I know this because I was lucky enough to get Michigan wine samples last fall, and the quality was consistent and impressive. Wine is made throughout the state, but the best known region is along the northwestern Lake Michigan shore, centered around Traverse City. That means weather is a challenge every year, and cold, snow, and ice have wreaked havoc with any number of vintages. Riesling is its trademark grape, but some cold climate reds are also outstanding.

The following wines were the best I tasted – all were samples. Availability may be limited in other parts of the country.

Chateau Grand Traverse Dry Resling 2017 ($14, 12%): One of regional wine’s biggest challenges is producing affordable products, but this long-time Michigan producer has done just that. It’s a little tight, but reflects Michigan’s style and terror — almost stone fruit instead of citrus; a crisp, steely finish; and an appealing and pleasing riesling softness. Highly recommended.

Mari Vineyards Gamay Noir 2017 ($26, 13%): This red is a trifle pricey, but impeccably made and just as delicious. Again, a terroir-driven wine that is less fruity (tart cherry, perhaps?) and more noticeably spicy than a Beaujolais from France, which is also made with gamay. This vintage is sold out, but if the 2018 is anything close to the 2017, it’s a must buy.

2 Lads Cabernet Franc 2016 ($35, 13.5%): This is an intriguing approach to cabernet franc, a red grape that does well in many regional states and is best known as the red from the Loire in France. It doesn’t have the pencil lead that marks some Loire wines, and it’s not as fruity as a west coast label. Instead, it features blackberry fruit and baking spice, plus an almost zesty mouth feel. It’s well made and top quality, but the price is a problem.

Chateau Chantal Proprietor’s Reserve Trio 2016 ($27, 13.5%): Excellent example of what Michigan can do with a red blend. It’s brisk and spicy with well-developed berry fruit. There’s an appealingly lean structure, save for a bit of ashy heaviness on the back and a touch too much oak.

Hawthorne Vineyards Rose 2016 ($12, 13.2%): A dry pink wine that is heavier than I prefer, but still well made and rose-like — dark raspberry and strawberry fruit. And, again, an affordable price.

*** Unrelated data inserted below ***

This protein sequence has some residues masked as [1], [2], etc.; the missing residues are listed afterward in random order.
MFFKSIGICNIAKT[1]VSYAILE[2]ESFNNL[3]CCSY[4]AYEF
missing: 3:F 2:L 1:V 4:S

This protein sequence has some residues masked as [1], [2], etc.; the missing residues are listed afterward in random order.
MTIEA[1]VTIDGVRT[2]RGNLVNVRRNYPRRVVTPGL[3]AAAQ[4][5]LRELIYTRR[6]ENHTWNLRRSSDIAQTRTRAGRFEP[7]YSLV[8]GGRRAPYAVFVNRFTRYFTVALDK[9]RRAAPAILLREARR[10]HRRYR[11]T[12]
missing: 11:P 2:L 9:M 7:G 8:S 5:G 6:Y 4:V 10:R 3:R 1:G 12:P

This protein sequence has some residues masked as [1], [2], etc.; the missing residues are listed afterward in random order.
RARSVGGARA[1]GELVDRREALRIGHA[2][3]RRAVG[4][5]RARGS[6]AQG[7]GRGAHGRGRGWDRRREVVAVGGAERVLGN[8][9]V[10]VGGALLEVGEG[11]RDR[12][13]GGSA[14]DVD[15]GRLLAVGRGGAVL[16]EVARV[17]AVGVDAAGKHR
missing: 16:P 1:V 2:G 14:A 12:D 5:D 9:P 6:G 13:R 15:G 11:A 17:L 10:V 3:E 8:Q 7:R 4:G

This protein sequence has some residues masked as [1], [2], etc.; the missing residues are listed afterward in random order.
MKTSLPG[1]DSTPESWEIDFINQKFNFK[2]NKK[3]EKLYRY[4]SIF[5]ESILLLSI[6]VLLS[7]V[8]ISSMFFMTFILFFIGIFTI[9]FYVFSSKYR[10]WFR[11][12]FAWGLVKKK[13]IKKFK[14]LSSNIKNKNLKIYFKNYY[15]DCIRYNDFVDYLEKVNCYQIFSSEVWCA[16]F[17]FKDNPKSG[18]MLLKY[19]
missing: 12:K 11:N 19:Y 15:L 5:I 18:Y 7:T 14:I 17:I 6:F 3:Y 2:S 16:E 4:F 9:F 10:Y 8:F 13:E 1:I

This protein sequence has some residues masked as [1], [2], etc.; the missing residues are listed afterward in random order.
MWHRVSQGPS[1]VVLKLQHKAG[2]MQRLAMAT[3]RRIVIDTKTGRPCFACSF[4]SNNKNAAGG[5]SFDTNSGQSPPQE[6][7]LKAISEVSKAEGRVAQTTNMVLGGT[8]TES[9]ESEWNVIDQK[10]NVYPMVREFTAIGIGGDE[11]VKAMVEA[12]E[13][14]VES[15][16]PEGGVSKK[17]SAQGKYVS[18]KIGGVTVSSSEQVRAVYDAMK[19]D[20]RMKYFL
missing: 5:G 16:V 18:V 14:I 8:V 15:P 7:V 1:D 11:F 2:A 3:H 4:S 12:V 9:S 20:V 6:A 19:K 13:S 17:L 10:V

Peninsula Cellars Late Harvest Riesling 2016 ($19, 8.5%): This white dessert wine is just so close to being the kind that wins double gold medals and best in shows. It’s sweet – think honey and ripe peaches – balanced by an almost fresh orange juice acidity. That’s where it falls just a smidge short, since a little more acidity would balance the sweetness. But it’s still a delicious wine and well worth the price.

Wine Folly’s Madeline Puckette: The three-tier system is rigged

Madeline Puckette

Madeline Puckette: The three-tier system gouges consumers

Says Puckette: The system gouges consumers with crappy wine and too high prices

Wine Retail Rant (Why Grocery Store Wines Are Rigged),” written by Wine Folly impresario Madeline Puckette is just the sort of thing that people who are more or less members of the wine establishment don’t write. It’s the sort of thing that I write, and we know what the Winestream Media and the wine establishment think of me.

Nevertheless, there it was, in all its incendiary glory. Wrote Puckette – who has initials after her name: The grocery store wine business is “a rigged market. … runs on Prohibition-Era policies that ultimately gouge the wine consumer, hurt independent wineries, and even hurt small retailers.”

Damn. Someone who isn’t a friend of mine actually agrees with me

The story is remarkable, and not just because of who wrote it. First, the Winestream Media doesn’t acknowledge wine is sold in grocery stores. Second, even if it did, it wouldn’t drink it. Third, it doesn’t acknowledge wine pricing, let alone complain that something isn’t a value. And to use the word “gouge”? Be still my beating heart.

Fourth, and most importantly, it almost never criticizes the Big Wine and three-tier system, and Big Wine makes almost all of the wine we buy in grocery stores. The wine establishment and the big producers and distributors that dominate three-tier are like the bird that eats the insects off grazing animals; each makes the other’s life easier, and both benefit. That they benefit at the expense of those of us who want quality wine at a fair price — and that is easy to buy — is not a consideration.

Yet Puckette is saying exactly that: “So basically, each transaction along the Three Tiers has a tax and a mark-up. The end result is that consumers pay $22 for a wine that the winery sold for $7. … Now, imagine that grocery store wine for $11.99? It was probably really crappy.”

Hmmmm. Where have we read this before?

I’m not as sanguine as Puckette is about some of the solutions she offers, which includes direct sales (though she does say nice things about private label wine). We need to tear three-tier down, not find a way around it. Still, Puckette’s rant is a fine start – in this effort, we need all the help we can get.